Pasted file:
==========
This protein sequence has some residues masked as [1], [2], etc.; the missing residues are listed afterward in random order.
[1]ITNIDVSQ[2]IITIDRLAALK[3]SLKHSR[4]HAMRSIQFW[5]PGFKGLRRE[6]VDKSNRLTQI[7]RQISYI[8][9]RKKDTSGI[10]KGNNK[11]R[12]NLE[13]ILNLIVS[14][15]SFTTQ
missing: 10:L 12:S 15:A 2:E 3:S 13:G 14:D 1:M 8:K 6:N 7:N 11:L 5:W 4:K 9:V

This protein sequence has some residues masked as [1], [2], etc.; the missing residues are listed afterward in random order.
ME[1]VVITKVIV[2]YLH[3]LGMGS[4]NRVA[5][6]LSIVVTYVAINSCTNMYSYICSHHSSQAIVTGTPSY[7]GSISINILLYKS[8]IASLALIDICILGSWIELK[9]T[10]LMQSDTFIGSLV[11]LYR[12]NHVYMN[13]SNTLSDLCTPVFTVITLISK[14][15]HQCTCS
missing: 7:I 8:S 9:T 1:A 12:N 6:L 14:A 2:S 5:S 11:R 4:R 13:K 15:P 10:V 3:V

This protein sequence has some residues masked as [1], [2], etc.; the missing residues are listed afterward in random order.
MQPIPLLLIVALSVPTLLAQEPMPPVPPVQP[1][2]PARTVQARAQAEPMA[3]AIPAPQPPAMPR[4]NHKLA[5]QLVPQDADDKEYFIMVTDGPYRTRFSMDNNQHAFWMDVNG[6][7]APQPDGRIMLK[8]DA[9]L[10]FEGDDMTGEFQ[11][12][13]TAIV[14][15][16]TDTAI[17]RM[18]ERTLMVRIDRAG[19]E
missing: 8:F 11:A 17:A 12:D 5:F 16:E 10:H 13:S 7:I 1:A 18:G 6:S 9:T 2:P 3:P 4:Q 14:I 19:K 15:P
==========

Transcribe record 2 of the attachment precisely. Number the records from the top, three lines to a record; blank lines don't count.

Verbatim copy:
This protein sequence has some residues masked as [1], [2], etc.; the missing residues are listed afterward in random order.
ME[1]VVITKVIV[2]YLH[3]LGMGS[4]NRVA[5][6]LSIVVTYVAINSCTNMYSYICSHHSSQAIVTGTPSY[7]GSISINILLYKS[8]IASLALIDICILGSWIELK[9]T[10]LMQSDTFIGSLV[11]LYR[12]NHVYMN[13]SNTLSDLCTPVFTVITLISK[14][15]HQCTCS
missing: 7:I 8:S 9:T 1:A 12:N 6:L 14:A 2:S 5:S 11:R 4:R 13:K 15:P 10:V 3:V